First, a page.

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Israel shuts down Hamas charities
Updated: 2005-09-29 09:07

Israel shut down charities with ties to Hamas across the West Bank on Wednesday as it widened a five-day offensive against Palestinian militants despite their pledges to stop firing rockets at Israel.

Israeli aircraft fired missiles at several Gaza targets early Wednesday, knocking out power in Gaza City for most of the night, damaging several buildings and destroying an overpass. Troops also fired live artillery shells into northern Gaza for the first time, hitting an area the army said was used to fire rockets.

A senior army officer said Israel might shell Palestinian towns — after first giving warning — and Defense Minister Shaul Mofaz said Israel was trying to teach the militants it will not tolerate any more attacks from Gaza following its recent pullout from the area.

"It needs to be clear to them that we mean every word we say," Mofaz said.

Palestinian leader Mahmoud Abbas traveled to Cairo to try to enlist Egyptian President Hosni Mubarak, a key mediator in the conflict, to help stop the crisis from escalating.

In a new phase of its offensive, Israel closed down 15 offices across the West Bank, including those of charities linked to local mosques. Israel said the offices were used to distribute money to the families of suicide bombers and militants jailed by Israel.

Ghazi Hamad, a Hamas commentator, said the group has a support network extending from east Asia through the Persian Gulf to Europe, and that Israel would not be able to stop the flow of money and donations. "Israel is monitoring, but it can't monitor every channel," he said, suggesting some of the money is brought in through smuggling tunnels under the Gaza-Egypt border.

In addition to its militant wing, which is responsible for hundreds of attacks on Israel in recent years, Hamas also runs soup kitchens, clinics and other charities that have helped make it popular among poor Palestinians.

In one raid Wednesday, Israeli troops took computers and documents from the Tulkarem office of Zaka, a charity network that has been linked to Hamas and collects donations from mosques.

Israel shuts down Hamas charities
In this photograph released by the Palestinian Authority, Palestinian leader Mahmoud Abbas, left, meets with Egyptian President Hosni Mubarak in Cairo, Egypt, Wednesday, Sept. 28, 2005, to discuss the critical events in Gaza after the Israeli withdrawal and to seek Egypt's good relations with Israel and other parties to ease the situation. [AP]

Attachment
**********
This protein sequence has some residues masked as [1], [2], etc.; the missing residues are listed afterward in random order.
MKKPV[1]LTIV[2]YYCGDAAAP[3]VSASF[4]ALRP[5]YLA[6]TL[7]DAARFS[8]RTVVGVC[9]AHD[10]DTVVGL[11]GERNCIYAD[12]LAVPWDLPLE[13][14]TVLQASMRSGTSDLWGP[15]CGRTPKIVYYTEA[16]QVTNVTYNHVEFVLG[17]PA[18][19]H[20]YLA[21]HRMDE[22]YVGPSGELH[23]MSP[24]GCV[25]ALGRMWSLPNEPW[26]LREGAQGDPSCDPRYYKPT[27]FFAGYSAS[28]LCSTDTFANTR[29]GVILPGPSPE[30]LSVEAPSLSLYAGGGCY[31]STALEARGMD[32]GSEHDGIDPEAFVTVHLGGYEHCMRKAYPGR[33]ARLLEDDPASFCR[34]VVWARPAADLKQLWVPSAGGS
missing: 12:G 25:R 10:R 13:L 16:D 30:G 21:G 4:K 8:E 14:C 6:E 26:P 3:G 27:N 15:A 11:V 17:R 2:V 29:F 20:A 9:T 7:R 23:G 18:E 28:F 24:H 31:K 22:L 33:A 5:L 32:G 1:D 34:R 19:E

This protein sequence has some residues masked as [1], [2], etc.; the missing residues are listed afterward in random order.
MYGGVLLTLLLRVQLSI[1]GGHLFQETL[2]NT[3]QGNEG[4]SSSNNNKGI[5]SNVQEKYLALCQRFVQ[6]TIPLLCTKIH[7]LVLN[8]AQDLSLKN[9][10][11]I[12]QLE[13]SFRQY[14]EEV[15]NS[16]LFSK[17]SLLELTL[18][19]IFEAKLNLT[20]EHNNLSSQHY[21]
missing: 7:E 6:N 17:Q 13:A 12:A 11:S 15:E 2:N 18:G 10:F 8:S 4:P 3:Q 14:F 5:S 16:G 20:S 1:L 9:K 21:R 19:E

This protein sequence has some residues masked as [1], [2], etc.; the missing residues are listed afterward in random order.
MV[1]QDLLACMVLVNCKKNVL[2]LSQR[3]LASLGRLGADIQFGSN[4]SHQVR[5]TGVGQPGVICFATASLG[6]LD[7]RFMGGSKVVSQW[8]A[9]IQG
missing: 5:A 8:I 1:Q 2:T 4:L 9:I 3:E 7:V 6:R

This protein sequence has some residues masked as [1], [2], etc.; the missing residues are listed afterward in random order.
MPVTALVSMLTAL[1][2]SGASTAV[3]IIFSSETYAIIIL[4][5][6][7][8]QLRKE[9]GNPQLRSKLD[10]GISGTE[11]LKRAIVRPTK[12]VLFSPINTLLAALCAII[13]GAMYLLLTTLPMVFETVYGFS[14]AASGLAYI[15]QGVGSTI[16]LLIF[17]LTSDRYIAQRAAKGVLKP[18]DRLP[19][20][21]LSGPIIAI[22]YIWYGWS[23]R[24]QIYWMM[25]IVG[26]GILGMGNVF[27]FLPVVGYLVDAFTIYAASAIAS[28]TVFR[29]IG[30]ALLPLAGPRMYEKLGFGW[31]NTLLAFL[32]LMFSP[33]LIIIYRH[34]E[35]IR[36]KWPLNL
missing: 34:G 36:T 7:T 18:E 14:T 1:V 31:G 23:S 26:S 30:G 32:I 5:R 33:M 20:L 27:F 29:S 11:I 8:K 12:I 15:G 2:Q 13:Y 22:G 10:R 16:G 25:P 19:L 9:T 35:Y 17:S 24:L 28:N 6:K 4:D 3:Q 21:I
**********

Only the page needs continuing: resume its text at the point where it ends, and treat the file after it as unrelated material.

"This is a war against the groups that work to help the needy, those who need food, the orphans," said Bilal Abu Omar, the head of the Zaka office.

The Israeli offensive was triggered by a rocket barrage launched by Gaza militants at Israel, including the border town of Sderot, over the weekend. Since then, militant groups said they would halt attacks and renewed their commitment to a 7-month-old truce, but Israel said it would press ahead with the campaign.

"We will step up our operations and our response until they stop the rocket fire," Mofaz said in an interview with Channel Two TV. "So long as there is no quiet in Sderot, there will be no quiet in Gaza."

Mofaz said that since Israel pulled out of Gaza after 38 years of occupation, the nation would no longer tolerate any attacks from there.

A senior Israeli army commander did not rule out shelling Gaza towns. "We will warn the population, make sure that they leave the area, while we target the sources of rocket fire," said Maj. Gen. Israel Ziv, the army chief of operations.

Israel also appeared to be using the offensive as an opportunity to deliver a major blow to Hamas, which had been largely off-limits after it agreed to an informal truce in February.

Hamas accused Israel of trying to weaken it politically before Palestinian parliamentary elections in January. Israel arrested 24 more suspected militants in the West Bank overnight, bringing the number detained since the weekend to more than 400, including dozens of Hamas candidates.

Hamas is expected to make a strong showing in the parliament vote and in local elections to be held in more than 100 towns and villages Thursday.

Israel has repeatedly demanded Abbas disarm Hamas and insisted it should not be able to field candidates in the parliamentary elections.

"Hamas is running on the platform of terror and murder of Israeli civilians," said David Baker, an official in Israeli Prime Minister Ariel Sharon's office. "Would anyone in the United States allow al-Qaida to run in elections?"

Abbas has refused to crack down on Hamas, saying it would start a civil war.

A meeting between Sharon and Abbas, tentatively set for Sunday, was postponed, apparently because of the flare-up.

Meanwhile, Sharon adviser Eyal Arad and Cabinet minister Tzahi Hanegbi said Israel could withdraw from some parts of the West Bank and annex others if peace efforts remain bogged down. The comments marked the first time confidants of the prime minister talked in public about potential additional unilateral moves by Israel following the Gaza pullout.

Sharon's office later said Israel remained committed to a negotiated peace deal with the Palestinians.

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